Move over saas-bahu, soaps take to defining new Indian woman
rom the era of typical saas-bahu soaps or love triangle sagas, the television audience is gradually getting to watch more mature content as far as Hindi women-centric shows are concerned. Women empowerment is an issue sweeping across all spaces, and Indian television has taken to it with interest, too.
In turn, viewers are embracing women-centric narratives where the entire story revolves around female characters. But the creators are trying to portray these characters in a more multifaceted way so that they are realistic as well as entertaining, and in the process define the new Indian woman.
For instance, shows like "Apna Time Bhi Aayega" on Zee TV depicts the story of a young girl Rani, played by Megha Ray. She dreams of becoming an engineer, and balances household chores with her studies. Similarly, "Teri Meri Ikk Jindri" brings out the story of a Punjabi girl Mahi (portrayed by Amandeep Sidhu), who endeavours to build a career out of her passion for driving. She thinks out of the box and tries to break the orthodox mindset by starting a taxi service for women.
While talking about the women-oriented shows gaining popularity, director Dharmendra Sharma of "Apna Time Bhi Aayega", says the audience today has begun accepting changes and is open to exploring fresh ideas in a television show storyline.
"The audience prefer viewing content that not only entertains but also inspires them in various walks of life. Hence, there has been a radical shift in women-centric content because a majority of our viewers are women who look to be empowered," explains Sharma.
As women today are succeeding in every phase of life, there has been a natural need to change the norms followed in the television world. Producers are focusing on content that is relatable and encouraging. Sharma adds: "I feel there has been a change in the way the characters and leads of a show are being designed for television. They are more relatable to the audience and can also empower them in so many ways."
Although women-centric shows are not new to us -- we have had shows like "Tara" or "Shanti" before - shows lately have been picking up bold topics that were usually shunned by society. Topics like transgender equality, women dealing with extra marital affairs of their husbands and even girl education are thoughts that shows have begun focusing upon.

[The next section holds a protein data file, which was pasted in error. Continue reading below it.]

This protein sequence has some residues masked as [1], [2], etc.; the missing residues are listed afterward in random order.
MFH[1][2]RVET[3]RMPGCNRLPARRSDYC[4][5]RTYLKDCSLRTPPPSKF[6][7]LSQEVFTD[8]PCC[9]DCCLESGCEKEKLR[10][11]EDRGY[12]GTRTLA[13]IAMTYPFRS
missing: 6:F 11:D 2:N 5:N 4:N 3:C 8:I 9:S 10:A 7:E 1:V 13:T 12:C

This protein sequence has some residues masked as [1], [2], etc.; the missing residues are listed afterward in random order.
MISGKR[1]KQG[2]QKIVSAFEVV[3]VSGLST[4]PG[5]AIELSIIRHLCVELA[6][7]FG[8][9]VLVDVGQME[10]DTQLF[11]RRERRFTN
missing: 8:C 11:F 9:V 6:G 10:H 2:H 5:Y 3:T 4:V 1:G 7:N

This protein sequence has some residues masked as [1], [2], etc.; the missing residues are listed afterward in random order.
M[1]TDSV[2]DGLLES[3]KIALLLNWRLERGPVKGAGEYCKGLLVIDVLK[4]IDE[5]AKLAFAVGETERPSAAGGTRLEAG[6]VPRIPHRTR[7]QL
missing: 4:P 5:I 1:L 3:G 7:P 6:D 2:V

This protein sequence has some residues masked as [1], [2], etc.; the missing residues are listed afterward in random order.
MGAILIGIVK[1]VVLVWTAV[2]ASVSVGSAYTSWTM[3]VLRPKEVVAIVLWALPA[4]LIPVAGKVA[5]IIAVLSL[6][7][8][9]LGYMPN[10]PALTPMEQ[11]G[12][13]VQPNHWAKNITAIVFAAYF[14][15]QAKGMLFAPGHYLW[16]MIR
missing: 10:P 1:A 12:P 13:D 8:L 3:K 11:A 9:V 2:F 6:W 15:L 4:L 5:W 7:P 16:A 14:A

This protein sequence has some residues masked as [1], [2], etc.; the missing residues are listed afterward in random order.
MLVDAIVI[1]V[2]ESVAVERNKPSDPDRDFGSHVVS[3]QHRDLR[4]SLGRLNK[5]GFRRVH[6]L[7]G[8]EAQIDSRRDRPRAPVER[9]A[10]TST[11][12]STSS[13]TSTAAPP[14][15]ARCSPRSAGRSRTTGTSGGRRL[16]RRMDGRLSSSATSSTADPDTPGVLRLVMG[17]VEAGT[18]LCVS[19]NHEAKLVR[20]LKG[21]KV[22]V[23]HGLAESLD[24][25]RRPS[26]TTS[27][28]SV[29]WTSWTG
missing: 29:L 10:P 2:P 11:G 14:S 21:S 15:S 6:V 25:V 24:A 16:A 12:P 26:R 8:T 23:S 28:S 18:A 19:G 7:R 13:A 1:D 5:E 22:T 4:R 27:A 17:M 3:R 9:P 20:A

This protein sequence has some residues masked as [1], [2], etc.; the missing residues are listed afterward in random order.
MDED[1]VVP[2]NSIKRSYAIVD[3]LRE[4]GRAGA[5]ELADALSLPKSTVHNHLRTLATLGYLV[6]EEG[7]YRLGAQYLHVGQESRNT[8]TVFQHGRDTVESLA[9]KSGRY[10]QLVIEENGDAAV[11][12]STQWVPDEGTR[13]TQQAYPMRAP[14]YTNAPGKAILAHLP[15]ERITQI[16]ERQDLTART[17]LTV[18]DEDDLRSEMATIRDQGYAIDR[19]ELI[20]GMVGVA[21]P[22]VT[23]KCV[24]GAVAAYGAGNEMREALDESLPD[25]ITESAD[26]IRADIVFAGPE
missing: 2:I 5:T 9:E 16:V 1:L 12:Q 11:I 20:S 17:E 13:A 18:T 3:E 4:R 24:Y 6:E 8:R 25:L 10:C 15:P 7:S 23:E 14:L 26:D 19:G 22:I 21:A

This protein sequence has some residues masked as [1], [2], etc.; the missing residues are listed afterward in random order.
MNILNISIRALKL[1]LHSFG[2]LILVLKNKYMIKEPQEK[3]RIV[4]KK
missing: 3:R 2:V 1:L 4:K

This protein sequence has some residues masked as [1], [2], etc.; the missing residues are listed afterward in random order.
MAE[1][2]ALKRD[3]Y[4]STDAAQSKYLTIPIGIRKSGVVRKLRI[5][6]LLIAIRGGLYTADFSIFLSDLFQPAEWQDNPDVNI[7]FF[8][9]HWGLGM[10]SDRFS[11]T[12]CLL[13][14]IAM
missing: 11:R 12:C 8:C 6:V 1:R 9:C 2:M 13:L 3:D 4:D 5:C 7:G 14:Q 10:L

"I believe that the audience today is much more aware than before. Their exposure is huge and women especially have recognised the power they hold. They refuse to be objectified. Similarly, television shows these days have women playing substantially strong characters that today's generation easily connects with. Normalising the idea of an independent woman is new in today's shows. We don't need a 'hero' like the old times for a show to be hit now," shares Prateek Sharma, director of "Teri Meri Ikk Jindri".
Right now, the pertinent thing shows are trying to portray is how women today are certain about taking their own life decisions for their own good. These television dramas are maintaining a balance where, though women are cautious about self-respect and integrity on one hand, they are not ready to move away from core Indian family values.
These shows are not trying to be preachy about women's issues but telling it in an interesting way, so that the larger audience can understand it.
For instance, "Anupamaa" on Star Plus depicts how a middle-aged woman, Anupamaa Vanraj Shah(Rupali Ganguly), realises her worth, and breaks the existing societal norms and moves out of her confined boundaries. She tries to be vocal about her rights and also fights for them. So, the relatability of creators to contemporary women-related issues has become more subjective.
Similarly, "Lakshmi Ghar Aayi" on Star Bharat deals with the issue of the dowry system, which is not new at all, but the manner in which it is presented makes it interesting. It is a story of an independent and confident girl Maithili, played by Simran Pareenja. To make the story relevant as these days parents support girls' education, her father (Ashish Kaul) has been shown as the one who always supports the daughter.
Neelima Bajpai, producer, "Lakshmi Ghar Aayi" opens up on women issues being tackled in the daily soaps today. She says: "While conceptualising the idea, we have to keep in mind that our audience belongs to different parts of the country. They may or may not be educated. But we have to reach them as well. This is possible if we tell the story in a lighter and engaging way. We cannot use the 'jhanda garo' way as it will not interest everyone. Serious feminist issues may not reach larger audience. So, I try to make it emotional and simple."
With time, awareness has increased and because of social media viewers have access to shows worldwide. So, now they are more sceptical about characters and thus directors are careful while dealing with women centric issues. They are trying to present a strong female protagonist as the audience doesn't want the lead actress to get dominated and keep crying.
Mitali Nag, who plays the character of a mentally-challenged girl in "Ghum Hai Kisikey Pyaar Meiin" says: "The target audience of television shows is women, so we often get to see women-centric shows, but now people want to see more strong women characters who have access to many things and they can handle all of it perfectly. The young generation doesn't relate to weak women characters."
Thus, all these daily soaps are trying to show the female protagonist as one who refuses to be tied down by humble roots. She is striving to break various shackles of her background and carve her destiny. The stories are inspirational and relatable for all those women who in many ways have seen or faced similar issues.